Back to the abuse of Mr. Shuler — he committed the unthinkable mistake of shooting and killing an endangered grizzly bear which had attacked his sheep and then come after him. Just what is the definition of self defense? Pendley chronicles the injustice that followed in the eight-year battle. The next case related by the author had its setting near the Utah-Arizona state line, where a landowner used his property for agriculture and housing developments. Unfortunately, prairie dogs also declared ownership. There followed an extended run-around orchestrated by the once noble U.S. Fish and Wildlife Service. Subsequently Prebles meadow jumping mice entered into the fray — a very convenient find — allowing another sweetheart deal between the Service and environmental groups to be hatched. The plot thickened when cave bats, of which experts said their loss threatens the interdependent web of all species, whatever that all means, were thrown into the mix.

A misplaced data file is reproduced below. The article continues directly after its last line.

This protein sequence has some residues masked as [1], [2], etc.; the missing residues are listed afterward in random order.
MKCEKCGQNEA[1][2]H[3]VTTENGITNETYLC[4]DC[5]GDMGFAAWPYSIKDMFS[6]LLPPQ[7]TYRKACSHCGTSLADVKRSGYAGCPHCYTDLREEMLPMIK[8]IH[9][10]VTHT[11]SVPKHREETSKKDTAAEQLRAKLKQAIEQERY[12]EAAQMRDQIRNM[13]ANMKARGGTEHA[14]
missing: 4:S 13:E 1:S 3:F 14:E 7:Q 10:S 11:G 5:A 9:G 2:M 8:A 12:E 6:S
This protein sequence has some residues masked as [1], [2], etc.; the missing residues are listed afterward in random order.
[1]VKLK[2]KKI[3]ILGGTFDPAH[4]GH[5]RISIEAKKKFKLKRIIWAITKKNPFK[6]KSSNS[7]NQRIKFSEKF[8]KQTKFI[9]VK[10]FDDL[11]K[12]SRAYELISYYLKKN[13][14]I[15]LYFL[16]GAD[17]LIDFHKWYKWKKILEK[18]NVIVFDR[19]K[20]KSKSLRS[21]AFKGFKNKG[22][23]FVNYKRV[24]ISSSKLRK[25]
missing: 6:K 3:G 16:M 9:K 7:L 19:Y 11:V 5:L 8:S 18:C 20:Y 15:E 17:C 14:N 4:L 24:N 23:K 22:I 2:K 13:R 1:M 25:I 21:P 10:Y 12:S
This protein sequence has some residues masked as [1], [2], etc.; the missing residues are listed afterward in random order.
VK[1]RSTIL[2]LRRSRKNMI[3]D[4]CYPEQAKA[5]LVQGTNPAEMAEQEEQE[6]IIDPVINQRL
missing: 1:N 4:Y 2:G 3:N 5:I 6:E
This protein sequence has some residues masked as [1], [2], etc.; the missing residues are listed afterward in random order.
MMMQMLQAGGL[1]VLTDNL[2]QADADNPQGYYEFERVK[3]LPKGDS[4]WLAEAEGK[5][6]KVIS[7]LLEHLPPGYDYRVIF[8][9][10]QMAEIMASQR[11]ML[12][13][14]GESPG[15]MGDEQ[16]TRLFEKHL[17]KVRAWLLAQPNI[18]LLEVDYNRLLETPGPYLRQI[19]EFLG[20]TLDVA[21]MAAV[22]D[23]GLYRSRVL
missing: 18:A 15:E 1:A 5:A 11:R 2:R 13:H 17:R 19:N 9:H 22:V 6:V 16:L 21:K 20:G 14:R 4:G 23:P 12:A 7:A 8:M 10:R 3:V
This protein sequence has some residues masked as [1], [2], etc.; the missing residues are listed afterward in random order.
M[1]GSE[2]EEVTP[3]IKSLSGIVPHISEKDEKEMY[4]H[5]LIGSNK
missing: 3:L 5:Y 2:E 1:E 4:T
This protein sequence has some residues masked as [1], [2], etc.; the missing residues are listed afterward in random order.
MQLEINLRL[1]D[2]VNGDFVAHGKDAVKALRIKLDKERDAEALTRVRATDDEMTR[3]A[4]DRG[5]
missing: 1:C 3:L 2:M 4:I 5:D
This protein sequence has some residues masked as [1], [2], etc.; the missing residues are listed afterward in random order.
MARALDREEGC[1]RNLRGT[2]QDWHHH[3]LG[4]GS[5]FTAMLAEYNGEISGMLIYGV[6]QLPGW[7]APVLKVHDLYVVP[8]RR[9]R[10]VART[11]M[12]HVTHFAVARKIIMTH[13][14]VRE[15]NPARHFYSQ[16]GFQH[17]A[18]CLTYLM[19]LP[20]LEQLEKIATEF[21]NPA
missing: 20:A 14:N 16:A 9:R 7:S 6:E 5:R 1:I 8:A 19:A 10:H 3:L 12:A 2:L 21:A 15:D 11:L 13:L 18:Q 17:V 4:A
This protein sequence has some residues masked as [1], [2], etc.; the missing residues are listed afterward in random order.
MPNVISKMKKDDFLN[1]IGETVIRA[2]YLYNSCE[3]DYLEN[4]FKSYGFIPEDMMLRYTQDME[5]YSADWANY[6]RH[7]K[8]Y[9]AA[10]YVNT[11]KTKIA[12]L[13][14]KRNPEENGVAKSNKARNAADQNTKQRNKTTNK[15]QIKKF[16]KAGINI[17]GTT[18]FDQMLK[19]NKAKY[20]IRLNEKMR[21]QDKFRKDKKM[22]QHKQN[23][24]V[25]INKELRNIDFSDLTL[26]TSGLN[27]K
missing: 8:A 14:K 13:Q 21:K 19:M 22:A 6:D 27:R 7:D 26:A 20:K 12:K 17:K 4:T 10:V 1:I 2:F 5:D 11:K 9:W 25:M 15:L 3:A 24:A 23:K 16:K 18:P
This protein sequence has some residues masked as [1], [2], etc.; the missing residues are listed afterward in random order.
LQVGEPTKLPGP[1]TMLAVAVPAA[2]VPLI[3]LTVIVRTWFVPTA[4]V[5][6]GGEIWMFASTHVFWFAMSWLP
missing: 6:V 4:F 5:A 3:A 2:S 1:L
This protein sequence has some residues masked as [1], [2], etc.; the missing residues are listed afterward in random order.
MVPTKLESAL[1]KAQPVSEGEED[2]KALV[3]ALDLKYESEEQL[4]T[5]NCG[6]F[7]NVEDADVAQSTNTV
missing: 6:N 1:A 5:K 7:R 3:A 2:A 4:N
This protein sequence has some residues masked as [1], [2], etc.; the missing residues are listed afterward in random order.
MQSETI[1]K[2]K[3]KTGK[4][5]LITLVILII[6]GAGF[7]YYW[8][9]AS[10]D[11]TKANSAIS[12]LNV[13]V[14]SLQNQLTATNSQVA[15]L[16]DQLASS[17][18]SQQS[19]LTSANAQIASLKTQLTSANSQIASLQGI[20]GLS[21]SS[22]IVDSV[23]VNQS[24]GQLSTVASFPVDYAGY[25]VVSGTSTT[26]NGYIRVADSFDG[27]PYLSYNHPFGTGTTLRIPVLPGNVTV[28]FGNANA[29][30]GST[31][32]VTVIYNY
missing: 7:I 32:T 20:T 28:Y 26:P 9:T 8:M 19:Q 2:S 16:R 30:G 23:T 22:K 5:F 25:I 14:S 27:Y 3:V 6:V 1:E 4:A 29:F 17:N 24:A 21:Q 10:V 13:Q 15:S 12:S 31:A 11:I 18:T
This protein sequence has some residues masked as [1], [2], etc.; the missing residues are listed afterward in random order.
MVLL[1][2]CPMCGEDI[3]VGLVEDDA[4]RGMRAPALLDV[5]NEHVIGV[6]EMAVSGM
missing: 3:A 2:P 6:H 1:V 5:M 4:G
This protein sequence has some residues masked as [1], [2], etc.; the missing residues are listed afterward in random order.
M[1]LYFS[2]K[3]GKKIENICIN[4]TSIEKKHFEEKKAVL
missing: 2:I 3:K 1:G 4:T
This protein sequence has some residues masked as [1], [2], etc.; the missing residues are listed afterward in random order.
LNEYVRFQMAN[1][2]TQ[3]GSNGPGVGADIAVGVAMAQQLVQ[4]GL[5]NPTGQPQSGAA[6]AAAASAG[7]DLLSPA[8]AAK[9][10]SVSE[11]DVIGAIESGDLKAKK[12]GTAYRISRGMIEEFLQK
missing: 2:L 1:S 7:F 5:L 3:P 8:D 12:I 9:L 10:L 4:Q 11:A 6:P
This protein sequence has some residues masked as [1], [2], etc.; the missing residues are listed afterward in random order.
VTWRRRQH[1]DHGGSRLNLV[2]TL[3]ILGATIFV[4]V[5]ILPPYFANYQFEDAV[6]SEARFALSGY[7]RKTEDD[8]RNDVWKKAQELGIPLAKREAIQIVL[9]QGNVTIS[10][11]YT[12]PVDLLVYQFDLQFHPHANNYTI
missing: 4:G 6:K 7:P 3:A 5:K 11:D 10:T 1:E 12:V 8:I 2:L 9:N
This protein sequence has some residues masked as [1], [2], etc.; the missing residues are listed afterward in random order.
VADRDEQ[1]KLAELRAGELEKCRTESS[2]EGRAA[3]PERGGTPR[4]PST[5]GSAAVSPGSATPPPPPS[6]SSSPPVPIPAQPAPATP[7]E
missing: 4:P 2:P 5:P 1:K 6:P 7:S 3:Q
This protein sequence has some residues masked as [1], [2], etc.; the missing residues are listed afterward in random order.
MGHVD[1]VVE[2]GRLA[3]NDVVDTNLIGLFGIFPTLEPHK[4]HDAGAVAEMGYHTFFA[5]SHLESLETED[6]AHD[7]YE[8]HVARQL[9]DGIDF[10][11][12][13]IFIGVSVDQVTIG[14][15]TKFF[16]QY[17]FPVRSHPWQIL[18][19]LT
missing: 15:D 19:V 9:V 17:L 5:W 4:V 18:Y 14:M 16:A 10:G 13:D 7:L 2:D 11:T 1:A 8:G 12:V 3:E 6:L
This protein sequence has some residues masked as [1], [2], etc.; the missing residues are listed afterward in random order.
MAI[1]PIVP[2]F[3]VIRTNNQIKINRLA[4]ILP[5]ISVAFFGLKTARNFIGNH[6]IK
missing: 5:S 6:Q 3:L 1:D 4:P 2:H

Pendley appropriately entitles the book's second chapter "Fighting Lyin' Cheatin' Bureaucrats." Reference is made to bumper stickers that state "Don't Steal — The Government Hayes Competition" and "I Love My Country But Fear My Government" — very fitting indeed. A story is related about Jarbige, Nevada, an old mining town, with John Bernt one of few hardy souls remaining. In 1996 John got his taste of government arrogance and abuse after locating five mining claims on land managed by the U.S. Forest Service, in accordance with the General Mining Law of 1972. There followed five years of government falsification of records and outright fraud. No one bothered to correct the injustice. As one said, "What a mess." Then there was what the author referred to as the "Bitter Taste in Sweet Grass Hills" — again shenanigans regarding mining claims.

In subsequent chapters Pendley artfully tackles issues such as racial preferences disguised as trust responsibilities, as related to Indian tribes and the resulting travesties, including tribal casinos and Clinton abuses of the Antiquities Act of 1906 and its statutory limits and the failure of those who followed to do anything about them.